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Tuesday, March 18, 2014

Alternative wine varieties

Tired of the same ol' Chardonnay, Cabernet, and Merlot?

Just because these three are the most popular wines in America doesn't mean other, lesser known wines, won't work for you. There are thousands of wine grape varieties in the world, but realistically there are a few dozen that you can find in the store. These alternatives are semi-easy to find.


Chardonnay is the top-selling wine in the U.S. Try a white that's originally from the Rhone area of France and now grown in many parts of the world.
A Rhone-style blend

Viognier (vee-ohg-nyay) can be similar to Chardonnay in body and flavors, but tends to be aromatic and can have more complex flavors.  Other similar whites are Marsanne and Roussanne. These three can also be blended together to make a nice white wine.


Cabernet Sauvignon is the second most popular wine in the country. You may not be in the mood for a big, heavy Cab so try one of these.

Tannat is grown in France and is very popular in South America.  There are a few American ones available. Often you'll find Tannat used in a blend, maybe with Cabernet.
Tempranillo is a full-bodied Spanish red wine also found in California, Texas, and South America.
Cabernet Franc
An alternative to either Cab or Merlot

Look for a Bordeaux-type blends where Cabernet isn't the primary grape. These blends are generally softer and easier drinking than a "straight" Cabernet and often have more more interesting aromas and flavors. The other grapes usually found in the blend are Merlot, Cabernet Franc, Malbec, and Petit Verdot. Also, you can find Cab/Syrah blends. Merlot and Malbec, of course, are well-known varietals in their own right.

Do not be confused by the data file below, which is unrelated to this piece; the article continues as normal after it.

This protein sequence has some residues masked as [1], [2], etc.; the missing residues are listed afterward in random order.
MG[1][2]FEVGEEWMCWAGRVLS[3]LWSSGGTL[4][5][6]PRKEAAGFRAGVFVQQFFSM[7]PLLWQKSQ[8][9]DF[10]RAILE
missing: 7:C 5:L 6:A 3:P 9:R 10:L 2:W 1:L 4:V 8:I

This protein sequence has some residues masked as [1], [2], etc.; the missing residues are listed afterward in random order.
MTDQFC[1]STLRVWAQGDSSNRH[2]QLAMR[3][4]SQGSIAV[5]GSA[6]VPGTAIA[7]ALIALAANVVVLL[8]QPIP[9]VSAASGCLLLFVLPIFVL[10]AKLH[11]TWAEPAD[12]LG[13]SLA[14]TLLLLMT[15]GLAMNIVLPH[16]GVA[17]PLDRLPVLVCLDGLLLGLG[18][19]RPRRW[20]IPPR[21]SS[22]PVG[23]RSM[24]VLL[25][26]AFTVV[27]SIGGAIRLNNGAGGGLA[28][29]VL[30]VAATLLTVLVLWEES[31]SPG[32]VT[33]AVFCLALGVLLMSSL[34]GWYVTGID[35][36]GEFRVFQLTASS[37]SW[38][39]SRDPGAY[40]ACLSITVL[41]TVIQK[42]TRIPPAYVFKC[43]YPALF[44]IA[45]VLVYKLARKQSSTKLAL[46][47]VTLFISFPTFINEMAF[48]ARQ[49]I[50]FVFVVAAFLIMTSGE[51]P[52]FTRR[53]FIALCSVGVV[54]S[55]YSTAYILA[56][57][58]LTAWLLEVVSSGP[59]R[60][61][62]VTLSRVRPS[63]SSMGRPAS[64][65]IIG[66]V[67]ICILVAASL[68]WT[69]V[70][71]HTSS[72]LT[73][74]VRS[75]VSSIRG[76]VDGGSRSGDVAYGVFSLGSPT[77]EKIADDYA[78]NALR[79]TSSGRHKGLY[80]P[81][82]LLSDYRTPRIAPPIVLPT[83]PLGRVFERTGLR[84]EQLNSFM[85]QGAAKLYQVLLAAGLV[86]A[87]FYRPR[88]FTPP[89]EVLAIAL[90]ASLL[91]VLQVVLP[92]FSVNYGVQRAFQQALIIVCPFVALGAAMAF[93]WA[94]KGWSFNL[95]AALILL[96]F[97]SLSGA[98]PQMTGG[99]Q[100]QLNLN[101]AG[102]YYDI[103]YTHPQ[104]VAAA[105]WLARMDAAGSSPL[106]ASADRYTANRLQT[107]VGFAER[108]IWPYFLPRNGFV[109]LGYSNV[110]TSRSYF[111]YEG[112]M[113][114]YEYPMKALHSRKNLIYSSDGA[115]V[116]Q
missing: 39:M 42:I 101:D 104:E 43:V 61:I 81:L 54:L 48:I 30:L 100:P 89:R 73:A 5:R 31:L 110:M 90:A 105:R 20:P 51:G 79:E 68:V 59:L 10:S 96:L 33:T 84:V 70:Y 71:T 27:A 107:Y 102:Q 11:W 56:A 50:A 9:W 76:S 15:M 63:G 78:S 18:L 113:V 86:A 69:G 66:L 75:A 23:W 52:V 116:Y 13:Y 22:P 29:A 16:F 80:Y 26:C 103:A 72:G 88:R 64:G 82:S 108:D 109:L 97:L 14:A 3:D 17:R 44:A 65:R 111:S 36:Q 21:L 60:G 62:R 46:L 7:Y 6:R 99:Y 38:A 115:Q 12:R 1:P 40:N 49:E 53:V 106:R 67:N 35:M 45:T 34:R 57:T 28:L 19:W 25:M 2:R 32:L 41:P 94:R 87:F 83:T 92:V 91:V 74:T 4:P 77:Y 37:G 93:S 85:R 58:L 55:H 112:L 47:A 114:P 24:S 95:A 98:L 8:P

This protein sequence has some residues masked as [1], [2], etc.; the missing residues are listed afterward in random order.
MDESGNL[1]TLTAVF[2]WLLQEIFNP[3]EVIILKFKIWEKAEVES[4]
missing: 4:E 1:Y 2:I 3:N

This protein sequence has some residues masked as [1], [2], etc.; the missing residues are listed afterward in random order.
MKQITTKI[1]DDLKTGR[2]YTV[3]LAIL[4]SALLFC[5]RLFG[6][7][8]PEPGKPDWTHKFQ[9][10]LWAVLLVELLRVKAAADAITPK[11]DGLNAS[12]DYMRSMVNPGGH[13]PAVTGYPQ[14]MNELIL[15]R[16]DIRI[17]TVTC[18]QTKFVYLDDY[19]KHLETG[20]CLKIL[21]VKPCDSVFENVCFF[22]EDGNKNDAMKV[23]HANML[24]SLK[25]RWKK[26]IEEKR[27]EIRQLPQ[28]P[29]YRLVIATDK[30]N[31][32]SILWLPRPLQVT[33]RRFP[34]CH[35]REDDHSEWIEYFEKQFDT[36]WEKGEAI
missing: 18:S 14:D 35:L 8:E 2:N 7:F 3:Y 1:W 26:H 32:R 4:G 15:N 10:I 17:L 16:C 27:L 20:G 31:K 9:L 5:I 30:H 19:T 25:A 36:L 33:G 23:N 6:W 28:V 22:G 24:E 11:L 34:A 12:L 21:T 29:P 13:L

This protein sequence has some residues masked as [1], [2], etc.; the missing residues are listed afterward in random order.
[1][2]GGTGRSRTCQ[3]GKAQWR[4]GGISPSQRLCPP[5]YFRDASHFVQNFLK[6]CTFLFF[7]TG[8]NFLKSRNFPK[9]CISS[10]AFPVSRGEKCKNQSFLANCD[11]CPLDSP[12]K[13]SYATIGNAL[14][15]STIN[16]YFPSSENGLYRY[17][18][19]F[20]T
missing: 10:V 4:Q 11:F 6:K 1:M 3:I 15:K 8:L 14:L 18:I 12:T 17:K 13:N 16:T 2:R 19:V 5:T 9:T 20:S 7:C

If you are in the mood for a heavy-duty wine, but don't want Cabernet, then try a Petite Sirah -- it will stand up to pretty much any meal you can throw at it!


Merlot is the third most popular wine in the U.S. Lots of people are tired of the mediocre Merlots for sale and have gone to Malbec already. Instead try to find one of these.

Carignane (cah-reeg-nahn) has Spanish/French/Italian  heritage. There once was a fair amount planted in California, but not so much anymore except in jug wine blends. That's too bad.
Barbera and Sangiovese are of Italian origin and are made for food.
Carignane, Barbera and Sangiovese and can also sub in for a Zinfandel.
A Grenache / Syrah blend
Image from untivineyards.com


Grenache (gren-aash) is actually one of the most widely planted grapes in the world, but is just recently gaining popularity in the U.S. Grenache can be seen as a varietal on its own or in blends, such as with Syrah. It's a nice lighter-style red that can also sub for Pinot Noir at the dinner table.

Have fun exploring!